Industrial pollution is killing people and making people sick—here in Canada and around the world.
These are the tragic conclusions of a series of alarming investigations and academic studies released in the last month about the devastating impacts on human health of pollution from the fossil fuel and petrochemical industries.
The reports are a timely reminder that climate action is more than cutting carbon pollution and protecting the environment—it’s also about improving our health and quality of life. Our work to reduce fossil fuel use, for example, doesn’t just tackle climate change. It provides co-benefits such as cleaner air and water, new clean energy jobs, and more liveable communities.
At the beginning of October, a national investigation by major media outlets and journalism schools reported that hydrogen sulphide (H2S), a deadly gas released from shale oil wells, was making people sick in southeastern Saskatchewan. The invisible sour gas even led to the death of a worker. The dangers of H2S were widespread throughout the oil-producing region, but government and industry kept this information hidden from the public. The federal government does not even currently consider H2S toxic to human health under Canadian law.
Two weeks later, a related investigation exposed deadly levels and releases of toxic benzene and other dangerous gases in Sarnia’s Chemical Valley, an expansive complex of oil refineries and petrochemical facilities in southwestern Ontario. The poor air quality is directly related to health problems, including cancer and respiratory illnesses, in nearby communities, especially the Aamjiwnaang First Nation. The investigation revealed alarming loopholes that allowed industry to release toxic gases into the air without informing the public and a failure of the Ontario and federal government to protect public health.
Ontario’s Environmental Commissioner called the level of pollution faced by nearby communities, particularly the Aamjiwnaang First Nation, “outrageous”, saying “the conditions faced by these Indigenous communities would not be tolerated elsewhere in Ontario.” The former executive director of Sarnia’s Occupational Health Clinic called it “environmental racism”.
The dangerous air quality around Chemical Valley is another example of the prioritization of the fossil fuel and petrochemical industries over clean air and public health. Lost in the story about Chemical Valley is that the refining and petrochemical complex is supplied largely by tar sands oil.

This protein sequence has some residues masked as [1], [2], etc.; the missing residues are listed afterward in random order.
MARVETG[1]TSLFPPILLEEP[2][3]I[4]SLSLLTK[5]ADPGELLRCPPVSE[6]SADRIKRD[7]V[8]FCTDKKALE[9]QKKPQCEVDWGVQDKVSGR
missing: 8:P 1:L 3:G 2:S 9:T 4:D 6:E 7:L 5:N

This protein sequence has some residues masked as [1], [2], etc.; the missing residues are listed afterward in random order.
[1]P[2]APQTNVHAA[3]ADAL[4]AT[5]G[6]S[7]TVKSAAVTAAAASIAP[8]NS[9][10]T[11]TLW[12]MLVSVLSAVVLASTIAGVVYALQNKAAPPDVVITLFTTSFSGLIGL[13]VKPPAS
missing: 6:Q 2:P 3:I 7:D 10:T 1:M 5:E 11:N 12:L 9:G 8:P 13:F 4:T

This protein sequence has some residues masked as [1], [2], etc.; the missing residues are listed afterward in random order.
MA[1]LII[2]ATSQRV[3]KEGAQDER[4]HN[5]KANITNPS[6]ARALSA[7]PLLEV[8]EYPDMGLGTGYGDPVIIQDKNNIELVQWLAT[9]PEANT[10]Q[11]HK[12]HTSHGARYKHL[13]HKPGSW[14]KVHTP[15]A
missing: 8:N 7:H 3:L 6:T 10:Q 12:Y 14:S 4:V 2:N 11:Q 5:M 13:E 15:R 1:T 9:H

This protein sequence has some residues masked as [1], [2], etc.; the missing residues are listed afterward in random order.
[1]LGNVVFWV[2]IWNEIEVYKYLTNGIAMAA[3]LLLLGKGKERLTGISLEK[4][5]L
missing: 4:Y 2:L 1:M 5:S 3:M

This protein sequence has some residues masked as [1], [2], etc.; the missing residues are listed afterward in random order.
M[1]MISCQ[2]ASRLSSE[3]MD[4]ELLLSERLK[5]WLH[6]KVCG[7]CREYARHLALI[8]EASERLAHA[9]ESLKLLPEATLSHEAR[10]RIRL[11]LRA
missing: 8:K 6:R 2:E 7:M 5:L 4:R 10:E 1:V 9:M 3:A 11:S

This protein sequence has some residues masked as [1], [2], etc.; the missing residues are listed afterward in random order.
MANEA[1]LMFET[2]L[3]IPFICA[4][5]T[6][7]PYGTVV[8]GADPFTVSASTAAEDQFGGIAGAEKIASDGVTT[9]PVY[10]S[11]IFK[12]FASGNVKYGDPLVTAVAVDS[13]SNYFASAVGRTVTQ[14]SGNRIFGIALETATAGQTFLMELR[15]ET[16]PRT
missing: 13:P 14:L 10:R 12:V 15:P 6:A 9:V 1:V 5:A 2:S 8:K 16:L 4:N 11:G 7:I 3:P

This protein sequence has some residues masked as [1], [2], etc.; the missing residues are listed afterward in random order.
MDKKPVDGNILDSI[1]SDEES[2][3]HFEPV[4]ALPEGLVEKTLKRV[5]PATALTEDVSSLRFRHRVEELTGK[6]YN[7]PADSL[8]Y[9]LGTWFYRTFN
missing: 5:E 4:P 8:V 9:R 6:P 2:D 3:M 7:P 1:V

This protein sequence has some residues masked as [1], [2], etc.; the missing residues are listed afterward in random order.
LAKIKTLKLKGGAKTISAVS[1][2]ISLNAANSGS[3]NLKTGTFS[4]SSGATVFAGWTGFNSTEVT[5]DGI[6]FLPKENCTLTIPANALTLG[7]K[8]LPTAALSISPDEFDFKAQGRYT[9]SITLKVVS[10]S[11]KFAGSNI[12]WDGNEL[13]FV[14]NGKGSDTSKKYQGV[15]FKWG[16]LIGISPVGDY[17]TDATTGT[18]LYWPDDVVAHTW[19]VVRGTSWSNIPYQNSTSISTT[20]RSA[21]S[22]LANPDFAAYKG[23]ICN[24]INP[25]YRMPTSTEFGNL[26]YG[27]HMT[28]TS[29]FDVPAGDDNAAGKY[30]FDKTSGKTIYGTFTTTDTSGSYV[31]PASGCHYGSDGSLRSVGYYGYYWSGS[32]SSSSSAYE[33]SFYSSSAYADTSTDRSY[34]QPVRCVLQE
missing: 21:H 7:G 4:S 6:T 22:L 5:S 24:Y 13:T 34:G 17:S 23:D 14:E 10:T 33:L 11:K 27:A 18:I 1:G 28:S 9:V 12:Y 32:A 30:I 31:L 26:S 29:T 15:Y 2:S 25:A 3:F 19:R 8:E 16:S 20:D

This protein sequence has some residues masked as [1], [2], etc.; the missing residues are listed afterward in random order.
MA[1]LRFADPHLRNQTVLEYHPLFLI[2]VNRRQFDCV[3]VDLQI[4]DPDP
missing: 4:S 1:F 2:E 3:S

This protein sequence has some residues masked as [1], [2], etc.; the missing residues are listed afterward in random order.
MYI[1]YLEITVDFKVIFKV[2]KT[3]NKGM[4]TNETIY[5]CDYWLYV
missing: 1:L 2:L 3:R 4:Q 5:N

Perhaps the most alarming story of the impacts of pollution on human health came last week from the Lancet Commission on pollution and health. The comprehensive study showed that pollution kills at least nine million people worldwide—more deaths than war, smoking or natural disasters—every year and “threatens the continuing survival of human societies.”
While the health impacts of pollution are most acute in the developing world, the study found that over five per cent of deaths in Canada can be attributed to pollution. Indigenous peoples in Canada were most affected, especially in northern Alberta and Ontario First Nations communities close to oil, gas and petrochemical industry operations.
The Lancet study highlighted that pollution is intimately linked to global climate change. One of its key messages to improve human health was by controlling and preventing pollution, particularly the carbon pollution that causes global warming.
Cutting pollution would improve air and water quality, reduce the incidence and prevalence of disease, and reduce premature deaths. It would also enhance gender equality, alleviate poverty, improve education, make cities more liveable, improve the economy, and enhance political stability. Finally, cutting pollution would slow the pace of climate change and accelerate the transition to a clean economy.
Industrial pollution, particularly from the fossil fuel and petrochemical industries, is making entire communities sick and killing people, in Canada and around the world. Cutting pollution isn’t just about protecting the environment—it’s about keeping individuals and communities healthier. That’s why Environmental Defence puts clean water, a safe climate, and healthy communities at the heart of everything we do. And why we advocate for a transition away from the production, refining, and consumption of fossil fuels and towards clean, renewable energy.